Doan Says GSA Ready to Help Agencies Hit Environmental Targets
Lurita A. Down
U.S. General Services Administration
GovEnergy Workshop and Exposition
New Orleans, Louisiana
August 6, 2007
Bonjour et Bienvenue a la Nouvelle Orléans!
Good morning, everyone! Thanks very much Scott; Scott Armey is the Regional Administrator of GSA’s Region 7, and he has led much of GSA’s effort during Hurricane Katrina and has been instrumental in the rebuilding effort that is still ongoing at historic New Orleans’ buildings such as the U.S. Customs House on Canal Street.
It’s wonderful to be with you today in my hometown, and a privilege to welcome our co-sponsors and good friends from the Departments of Defense, Energy, and Homeland Security, Veterans Affairs and the Environment Protection Agency.
I want to say thank you to all the public and private energy and facility managers, and to the many business reps from companies large and small who are here today.
For years, folks have thought of GSA as the government’s landlord. While that’s only part of what we do, it’s a big part. We take it seriously. Like any good landlord, we try to keep the 8,600 buildings in our inventory in good shape and our tenants happy. Unlike most landlords, GSA is a federal agency with a huge responsibility to the taxpayers and the nation. That means, for instance, leading by example when it comes to saving energy.
That’s why there was no paper when you registered and why you’re wearing recycled name badges: we’ve made this conference as green as possible.
Leading by example also means staying alert for opportunities to conserve resources, be it in the amount of gas used by the federal fleet, or the electricity used to light our buildings. It also means being ready with the right products and services to help our customer agencies meet their environmental targets.
One example: in the early 1990’s, GSA began retrofitting buildings with more efficient lighting systems. In fact, we met our 20 percent energy reduction target mostly through these retrofits. More innovation has followed.
We now use daylight harvesting techniques to capture natural daylight and smart control systems to turn off lights near windows. Such projects are challenging, but they’re worth it, because they not only reduce energy used for lighting, they also cut the amount of heat produced by the lights. That lessens the amount of air conditioning needed to cool the building. And that cuts the size of the mechanical system needed, and produces even greater savings.
GSA has taken a synergistic approach to energy conservation. It makes no sense to save energy in buildings and then squander it in, say, increased emissions from the cars of thousands of federal employees sitting in daily traffic.
That’s why GSA developed 14 Telework centers that each year save 2.8 million travel miles and 115,000 gallons of fuel, and keep 2.3 million pounds of emissions out of the air we breathe.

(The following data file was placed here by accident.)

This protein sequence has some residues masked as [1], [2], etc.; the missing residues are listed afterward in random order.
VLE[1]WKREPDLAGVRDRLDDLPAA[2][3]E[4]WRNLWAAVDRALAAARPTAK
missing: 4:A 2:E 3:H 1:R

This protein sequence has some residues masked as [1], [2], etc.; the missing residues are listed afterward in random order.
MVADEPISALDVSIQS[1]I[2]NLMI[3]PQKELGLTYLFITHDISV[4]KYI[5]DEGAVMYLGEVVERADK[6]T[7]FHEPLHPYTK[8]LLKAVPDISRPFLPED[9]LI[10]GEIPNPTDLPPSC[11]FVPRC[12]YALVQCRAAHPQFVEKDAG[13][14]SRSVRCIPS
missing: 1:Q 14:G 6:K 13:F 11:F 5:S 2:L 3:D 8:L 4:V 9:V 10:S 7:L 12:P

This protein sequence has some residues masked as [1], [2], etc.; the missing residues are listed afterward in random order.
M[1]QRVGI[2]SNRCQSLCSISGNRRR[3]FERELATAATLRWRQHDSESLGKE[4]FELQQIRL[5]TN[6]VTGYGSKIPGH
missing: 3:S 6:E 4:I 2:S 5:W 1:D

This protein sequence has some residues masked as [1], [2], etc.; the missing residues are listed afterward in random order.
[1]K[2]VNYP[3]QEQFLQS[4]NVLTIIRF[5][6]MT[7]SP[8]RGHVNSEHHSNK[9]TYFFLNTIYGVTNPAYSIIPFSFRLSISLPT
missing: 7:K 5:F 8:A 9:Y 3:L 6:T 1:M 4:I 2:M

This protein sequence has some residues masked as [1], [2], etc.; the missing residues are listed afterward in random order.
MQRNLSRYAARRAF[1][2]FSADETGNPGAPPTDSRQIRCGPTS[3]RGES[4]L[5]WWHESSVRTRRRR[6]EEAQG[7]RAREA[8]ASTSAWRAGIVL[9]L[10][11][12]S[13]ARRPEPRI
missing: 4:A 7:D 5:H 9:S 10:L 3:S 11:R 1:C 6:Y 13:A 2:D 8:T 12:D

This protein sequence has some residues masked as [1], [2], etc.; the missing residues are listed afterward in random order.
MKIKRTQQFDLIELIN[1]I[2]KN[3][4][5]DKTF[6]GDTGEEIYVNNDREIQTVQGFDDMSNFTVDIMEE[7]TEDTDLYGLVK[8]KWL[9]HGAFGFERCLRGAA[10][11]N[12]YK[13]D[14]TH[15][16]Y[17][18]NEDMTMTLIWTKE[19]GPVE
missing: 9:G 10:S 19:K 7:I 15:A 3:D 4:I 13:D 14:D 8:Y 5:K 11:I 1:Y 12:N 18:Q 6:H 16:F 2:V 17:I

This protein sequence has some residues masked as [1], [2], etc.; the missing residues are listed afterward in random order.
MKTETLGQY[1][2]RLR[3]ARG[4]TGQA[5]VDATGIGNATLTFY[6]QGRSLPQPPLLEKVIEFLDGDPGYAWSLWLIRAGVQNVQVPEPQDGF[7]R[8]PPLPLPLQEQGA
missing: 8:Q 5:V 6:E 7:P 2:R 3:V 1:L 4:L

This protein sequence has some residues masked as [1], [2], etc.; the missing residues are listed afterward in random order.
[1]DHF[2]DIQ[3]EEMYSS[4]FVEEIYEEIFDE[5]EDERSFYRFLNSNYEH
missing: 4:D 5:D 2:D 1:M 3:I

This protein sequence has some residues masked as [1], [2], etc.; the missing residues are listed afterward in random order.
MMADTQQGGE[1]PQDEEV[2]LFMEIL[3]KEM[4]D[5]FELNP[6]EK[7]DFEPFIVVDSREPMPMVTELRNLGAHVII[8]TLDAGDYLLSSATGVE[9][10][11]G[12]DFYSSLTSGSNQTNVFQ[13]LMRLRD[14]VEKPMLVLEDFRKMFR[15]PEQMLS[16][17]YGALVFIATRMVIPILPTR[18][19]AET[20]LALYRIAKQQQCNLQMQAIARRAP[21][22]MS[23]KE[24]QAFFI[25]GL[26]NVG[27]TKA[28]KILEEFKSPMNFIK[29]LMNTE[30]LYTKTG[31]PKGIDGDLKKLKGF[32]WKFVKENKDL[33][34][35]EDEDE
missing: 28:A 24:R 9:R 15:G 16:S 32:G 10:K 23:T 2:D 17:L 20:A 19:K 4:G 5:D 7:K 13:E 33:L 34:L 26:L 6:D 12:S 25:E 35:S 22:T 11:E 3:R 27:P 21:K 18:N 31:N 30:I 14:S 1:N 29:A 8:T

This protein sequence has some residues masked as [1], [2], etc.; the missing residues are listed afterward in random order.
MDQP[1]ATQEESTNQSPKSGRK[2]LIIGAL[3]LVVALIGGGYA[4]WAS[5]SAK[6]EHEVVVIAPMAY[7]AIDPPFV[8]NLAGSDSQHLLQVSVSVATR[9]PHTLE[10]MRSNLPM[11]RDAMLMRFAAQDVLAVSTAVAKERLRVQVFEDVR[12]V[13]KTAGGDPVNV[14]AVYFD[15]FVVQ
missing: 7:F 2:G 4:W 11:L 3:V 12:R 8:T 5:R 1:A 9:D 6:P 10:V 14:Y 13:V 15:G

Joint challenges require a joint effort. We must all work together to save energy, promote the use of environment-friendly goods and services, and to make sure we’re being responsible stewards of our nation’s precious resources. And that’s why we’re here today – to share ideas, talk about what works, to trade stories, discuss setbacks, and of course to swap phone numbers.
Two individuals you’ll definitely want to meet this week are:
• Sam Hunter, GSA’s Assistant Commissioner for Applied Science;
• And Mark Ewing, Director of the GSA Energy Center of Expertise.
I want to thank all who generously worked hand in hand yesterday with the Zion City Neighborhood Improvement Association and the Broadmoor Improvement Association. As you saw, the high water line is still visible on many of the houses we worked on … a grim reminder of the terrible force Katrina unleashed on this city.
Before I finish today, I have the special honor of presenting the President’s Volunteer Service Award to three special individuals. Josh Sawislak is the head of GSA’s Volunteer Service Program. Josh would you come to the stage to help present the Volunteer Awards?
Today we thank Bradley Latham, the Reverend Marilyn Jordan, and Lance Davis for their outstanding volunteer activities.
Bradley Latham is the president of Teenslead. His organization matches teens with volunteer activities. Setting a great example for his peers, Bradley volunteered over 500 hours this year – and it’s only August! Bradley serves at his parish, at Lafayette Academy Charter School, and with the Broadmoor Improvement Association. Thanks Bradley and congratulations.
Reverend Marilyn Jordan leads the Zion City Community Development Corporation. Giving over 1,000 hours to Zion City projects this year, Reverend Jordan also founded the New Orleans-based Life Enrichment Program. Thank you Reverend Jordan for all your volunteer efforts. You’ve made a significant contribution to the city you love.
Lance Davis knows a thing or two about rebuilding. During the day, Lance serves as a sustainable design expert at GSA. But when his expertise is needed, Lance takes time off to rebuild homes damaged by Hurricanes Katrina and Andrew, and building homes for Habitat for Humanity. Lance has already done a lifetime of volunteer service. Thanks Lance.
Congratulations to our award recipients, and again, thank you all for coming to this year’s GovEnergy conference. Please remember that when it comes to the purchase of renewable energy, alternative fuel and hybrid vehicles, or even an energy-efficient building, GSA stands ready and eager to help your agencies meet their environmental goals.
This week’s conference promises to be both informative and energy efficient, so, as we New Orleanians like to say: Laissez les bons temps rouler! Let the good times roll!
Thank you very much.